Stock market

A trader works on the floor of the New York Stock Exchange (NYSE) in New York City, US, 29 August 2022. (Reuters/Brendan McDermid)

Breaking the ice in the China-US audit standoff

In a preliminary agreement, US officials will get their long-sought access to vet accounting companies based in mainland China and Hong Kong and review audit documents related to Chinese businesses. Will this stem the tide of Chinese companies being delisted from US stock exchanges?
A pedestrian walks past a giant display showing the Shanghai Composite Index, in Shanghai, China, 3 August 2022. (Aly Song/Reuters)

China-US audit inspection deal does not mean greater financial cooperation

China-US cooperation in the finance sector is making headway after the announcement of the recent signing of an audit oversight cooperation agreement. While the general public opinion in China bears optimism for this development, some are still wary of the risks to national security. Zaobao correspondent Yu Zeyuan looks into the implications of the agreement.
Air Force soldiers prepare to load US-made Harpoon AGM-84 anti-ship missiles in front of an F-16V fighter jet during a drill at Hualien Air Force Base in Taiwan on 17 August 2022. (Sam Yeh/AFP)

Three big changes in China-US competition after Pelosi’s Taiwan visit

In the wake of US House Speaker Nancy Pelosi’s controversial visit to Taiwan and the mainland’s retaliatory actions in the Taiwan Strait, researcher Wei Da believes that China-US rivalry has transformed in three ways: political confrontation is becoming more ideological and acute; military confrontation is becoming more symbolic; and further decoupling of major economic and trade initiatives may reach a critical point.
A vehicle drives past a screen displaying the Hang Seng Index at Central district, in Hong Kong, China, 19 July 2022. (Lam Yik/Reuters)

'Homecoming' listings heat up in Hong Kong

US and Chinese regulators have been ramping up talks to resolve the longstanding audit dispute under the Holding Foreign Companies Accountable Act (HFCAA). In the meantime, will US-listed Chinese companies flock to Hong Kong? Is the city able to offer a profitable haven for investors?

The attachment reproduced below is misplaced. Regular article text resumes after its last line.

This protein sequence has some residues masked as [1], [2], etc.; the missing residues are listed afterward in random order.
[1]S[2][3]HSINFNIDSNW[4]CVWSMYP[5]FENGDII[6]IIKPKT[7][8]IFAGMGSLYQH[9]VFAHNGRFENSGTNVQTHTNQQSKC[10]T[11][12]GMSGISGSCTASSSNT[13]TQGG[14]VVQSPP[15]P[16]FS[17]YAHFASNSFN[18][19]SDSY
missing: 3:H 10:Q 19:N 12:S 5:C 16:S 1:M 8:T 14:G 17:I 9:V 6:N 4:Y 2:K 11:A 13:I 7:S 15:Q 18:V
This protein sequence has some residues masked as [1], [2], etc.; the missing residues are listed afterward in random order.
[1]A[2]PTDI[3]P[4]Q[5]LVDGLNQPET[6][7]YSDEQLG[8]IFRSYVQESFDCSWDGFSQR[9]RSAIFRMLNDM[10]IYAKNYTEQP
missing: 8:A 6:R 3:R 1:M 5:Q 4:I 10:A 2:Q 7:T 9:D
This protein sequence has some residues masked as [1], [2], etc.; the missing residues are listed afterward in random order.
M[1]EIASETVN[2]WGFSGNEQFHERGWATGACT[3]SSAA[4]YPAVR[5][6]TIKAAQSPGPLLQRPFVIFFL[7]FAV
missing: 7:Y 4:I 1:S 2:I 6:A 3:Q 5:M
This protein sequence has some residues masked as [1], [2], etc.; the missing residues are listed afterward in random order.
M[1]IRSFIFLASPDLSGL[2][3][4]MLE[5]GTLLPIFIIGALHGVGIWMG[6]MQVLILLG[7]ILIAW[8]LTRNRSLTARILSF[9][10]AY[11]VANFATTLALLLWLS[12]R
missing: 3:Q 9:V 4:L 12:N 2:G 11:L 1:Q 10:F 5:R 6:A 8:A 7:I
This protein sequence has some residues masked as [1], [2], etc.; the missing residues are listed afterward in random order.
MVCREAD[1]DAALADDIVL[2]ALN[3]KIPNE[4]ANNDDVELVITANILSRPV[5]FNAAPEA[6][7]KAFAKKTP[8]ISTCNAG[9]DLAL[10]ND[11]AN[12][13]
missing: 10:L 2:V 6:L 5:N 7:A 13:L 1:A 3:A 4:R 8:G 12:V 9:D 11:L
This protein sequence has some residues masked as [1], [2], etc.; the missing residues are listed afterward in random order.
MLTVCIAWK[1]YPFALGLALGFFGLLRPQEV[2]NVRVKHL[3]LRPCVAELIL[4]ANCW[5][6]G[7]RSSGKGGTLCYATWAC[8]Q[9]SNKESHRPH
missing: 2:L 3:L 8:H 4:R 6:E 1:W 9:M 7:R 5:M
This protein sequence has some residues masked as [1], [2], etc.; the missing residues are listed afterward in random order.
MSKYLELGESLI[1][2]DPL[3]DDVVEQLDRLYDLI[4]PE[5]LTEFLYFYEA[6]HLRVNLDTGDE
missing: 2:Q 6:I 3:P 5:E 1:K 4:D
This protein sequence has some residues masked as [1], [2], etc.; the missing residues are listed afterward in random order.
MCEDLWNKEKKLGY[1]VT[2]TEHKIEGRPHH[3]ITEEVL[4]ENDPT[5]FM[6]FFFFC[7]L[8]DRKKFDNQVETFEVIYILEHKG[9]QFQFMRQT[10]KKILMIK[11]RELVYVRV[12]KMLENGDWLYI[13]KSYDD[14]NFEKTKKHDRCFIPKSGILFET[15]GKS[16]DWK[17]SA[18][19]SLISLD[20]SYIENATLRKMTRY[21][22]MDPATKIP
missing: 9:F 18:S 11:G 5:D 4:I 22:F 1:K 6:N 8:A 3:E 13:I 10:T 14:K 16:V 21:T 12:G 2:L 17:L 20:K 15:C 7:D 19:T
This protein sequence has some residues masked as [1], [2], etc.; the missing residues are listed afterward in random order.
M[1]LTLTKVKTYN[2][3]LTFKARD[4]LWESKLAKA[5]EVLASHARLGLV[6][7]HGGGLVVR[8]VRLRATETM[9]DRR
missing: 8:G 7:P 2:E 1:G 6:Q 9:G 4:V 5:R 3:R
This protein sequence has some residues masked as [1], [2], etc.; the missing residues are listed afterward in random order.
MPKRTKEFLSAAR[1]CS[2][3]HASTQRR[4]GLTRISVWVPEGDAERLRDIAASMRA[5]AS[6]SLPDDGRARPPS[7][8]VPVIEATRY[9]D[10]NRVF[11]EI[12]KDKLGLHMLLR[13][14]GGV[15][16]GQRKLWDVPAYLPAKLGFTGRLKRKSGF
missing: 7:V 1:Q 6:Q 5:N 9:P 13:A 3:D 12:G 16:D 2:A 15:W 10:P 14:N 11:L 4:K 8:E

People walk along a street in Beijing, China, on 26 July 2022. (Noel Celis/AFP)

Financial decoupling: China’s next step amid intensifying China-US rivalry?

Zaobao correspondent Yu Zeyuan notes that the announcement of Chinese SOEs’ planned exit from the US market is a result of the intensifying China-US rivalry, and a sign of economic and financial decoupling. However, the exit might be just the beginning — there may be more Chinese companies pulling out of the US market in future.
Pedestrians cross a street in Tokyo's Ginza district on 17 July 2022. (Philip Fong/AFP)

At US$3.2 trillion, Japan's overseas assets is still expanding

Economics professor Zhang Rui believes that Japan’s massive hoard of overseas assets, along with its ultra-loose monetary policy, has allowed its domestic economy to thrive even amid a weakening currency. In addition, the government’s fiscal policies have also made it easy for Japanese investors to venture overseas, adding to Japan’s financial prowess.
A man walks past an electronic display showing the Hang Seng Index in the Central district of Hong Kong on 27 May 2022. (Bertha Wang/AFP)

Geopolitics affecting HK's financial market. Can Singapore benefit?

Amid US-China tensions, mainland China companies blacklisted by the US are expected to expand their presence in Hong Kong. While it may seem that the special autonomous region will reap the benefits, NUS academic Ben Charoenwong says investors are in fact wary of the costs involved and may look to other financial hubs like Singapore. But is Singapore ready to fill that role?
A plane of China Eastern Airlines lands at the Beijing Capital International Airport in Beijing, China, 23 March 2022. (Tingshu Wang/Reuters)

China's aviation industry suffers double mishap of pandemic and plane crash

Zaobao’s China Desk analyses the impact of the recent China Eastern Airlines crash, touted as China’s worst aviation disaster since 2010. This comes at a time when China has been improving its flight safety record and its airlines are struggling to recover from the losses suffered from the Covid-19 slowdown. Will the aviation industry regroup and come back stronger from this?
An electronic screen displays the stock figures for companies including Tencent Holdings Ltd., Meituan and Alibaba Group Holding Ltd. in Hong Kong, China, on 15 March 2022. (Paul Yeung/Bloomberg)

No funding, no market. What now for China's tech companies?

The US capital market has been the main source of large-scale funding for Chinese tech companies, even as they compete for a slice of their home market. However, with the ongoing US-China trade war and Russia-Ukraine war, US capital is not flowing as readily into China as before, while China’s anti-monopoly crackdown has narrowed down tech companies’ growth prospects. Tech expert Yin Ruizhi explores the issue.